Altitude Sickness
May 27, 2015

Slap squish slap squish slap squish

Slap squish slap squish slap squish

Courtesy of Brady Crain

Crain in 1997 at 235 pounds.

“#$%@#$ *#$% God @#$*%^& stupid @#$*% East Mountain Road!”

After my big run last Friday, I did a bunch of basic recovery stuff, hiking, biking, and skiing.

Sunday I went for a run on Superstar. My legs betrayed me, and I crossed my tips and did a belly flop onto my face… I completely shredded my right elbow, leaving a blood stain on the snow. I consider it a win, as it was only one elbow, and it involved no hands or my face (usually I lead with my face to protect my elbows and hands).

In other cross-training news, I recently bought a Giant Defy Advanced Two road bike. It is a killer ride! I got it from Tony at Alpine Bike Works, the new shop in Killington. I got it specifically for cross training so that I can spend less time pounding my joints running.

The immediate result was an incredible jump in my flexibility after only a couple of 10-12 mile flat rides. Back when I was a full contact Taekwondo fighter 15 years ago (blackbelt heavyweight division) I was as flexible as a noodle despite being 255 pounds, at one point. Out of training nine years, I have lost that flexibility.  After two rides I was able to put my forehead back on my knee in a single leg hamstring stretch. I was floored!

My first run after the elbow incident was on Tuesday. I did a 17+ circuit of Killington Road, Route 4, and East Mountain Road to the top of Killington Road and down, with a lap on Schoolhouse Road. And this brings me to the slapping and the squishing.

East Mountain Road is the kind of brutal, stupid climb that drill sergeants dream of. It is so steep that it is nearly impossible to run up it.  It is so steep that people actually shout encouragement to strangers running up it, holding up peace signs, yelling “You’re almost there” and occasionally offering a cool drink or crystal meth (I politely decline). East Mountain Road is the kind of brutal stupidity that reminds me of when I spent a month building and tearing down staging at Woodstock ‘94. I hated it, everyone hated it, but the longer ago it gets, the more we loved it, and the more we brag about it.

The East Mountain Road climb started eight miles into my run, so I decided to take a break, sit down, stretch, eat some nuts, drink some water, etc. I even decided to go down to the brook and splash some water on my face, which is when I dunked my entire right foot in the river… eight miles from home, at the bottom of a brutal climb. Fabulous.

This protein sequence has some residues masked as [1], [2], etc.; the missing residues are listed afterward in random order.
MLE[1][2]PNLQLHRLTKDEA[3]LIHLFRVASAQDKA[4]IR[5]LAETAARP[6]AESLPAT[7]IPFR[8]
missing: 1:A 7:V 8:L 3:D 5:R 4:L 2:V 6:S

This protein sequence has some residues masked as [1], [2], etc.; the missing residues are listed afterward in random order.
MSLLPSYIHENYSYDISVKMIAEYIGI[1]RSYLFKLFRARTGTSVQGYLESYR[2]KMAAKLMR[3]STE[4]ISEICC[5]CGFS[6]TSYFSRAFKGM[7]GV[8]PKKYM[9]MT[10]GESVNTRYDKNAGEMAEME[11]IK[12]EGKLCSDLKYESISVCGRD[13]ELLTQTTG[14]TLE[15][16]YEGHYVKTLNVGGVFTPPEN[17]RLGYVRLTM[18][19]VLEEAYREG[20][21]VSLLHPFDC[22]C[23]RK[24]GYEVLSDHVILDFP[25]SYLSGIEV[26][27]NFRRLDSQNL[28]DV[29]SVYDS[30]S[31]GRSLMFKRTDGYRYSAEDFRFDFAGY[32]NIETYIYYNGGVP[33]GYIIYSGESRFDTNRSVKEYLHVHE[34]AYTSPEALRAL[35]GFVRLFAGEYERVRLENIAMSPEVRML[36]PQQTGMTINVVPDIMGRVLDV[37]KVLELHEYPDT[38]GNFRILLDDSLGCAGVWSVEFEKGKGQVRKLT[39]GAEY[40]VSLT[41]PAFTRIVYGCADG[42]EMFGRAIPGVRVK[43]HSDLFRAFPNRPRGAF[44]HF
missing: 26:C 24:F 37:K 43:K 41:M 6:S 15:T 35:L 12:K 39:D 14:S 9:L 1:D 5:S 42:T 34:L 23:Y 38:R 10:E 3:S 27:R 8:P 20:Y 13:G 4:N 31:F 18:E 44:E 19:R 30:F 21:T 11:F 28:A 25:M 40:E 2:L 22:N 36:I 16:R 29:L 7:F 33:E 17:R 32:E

So I slogged up the hill, hating the hill, swearing at the hill, swearing at my squishy shoe.  When I topped the first level rise it felt so good that I actually let loose with a Howard Dean “YEAH!” Also, my shoe was nearly dry, so I chilled out. But seriously. I curse East Mountain Road.

The week’s big run, however, was Friday. It was 28.5 miles. I ran Killington Road top to bottom twice for about 20 miles, and then did laps on Schoolhouse Road for the last 8.5 miles because I was desperate to run on something flat. I took longish breaks at 10 and 20 miles, assessing if I should push. I was a little stiff (OK a lot stiff) by the end of the run, and unlike at any other point during the run, I was desperately thirsty.  It was thirst that actually took me off the road, not fatigue or pain.

I had planned this run out, but it was really hard to get moving at five in the morning, and there was not one single mile that went by where I did not spend half of it trying to convince myself to quit. I didn’t even hurt that badly. I just did not want to do it.

Half the battle is showing up. The other half is not quitting. When it comes down to it, it’s a mental battle more than a physical one.

Once again, I topped off my run with skiing delicious creamy bumps on the Superstar Glacier.  Recovery for the knees, hips, and soul!

Finally, I have to print a retraction for my friends in Quebec; this event that I am training for is not in the Chic Chocs, but in the Laurentians (I was nearly lynched for that one).

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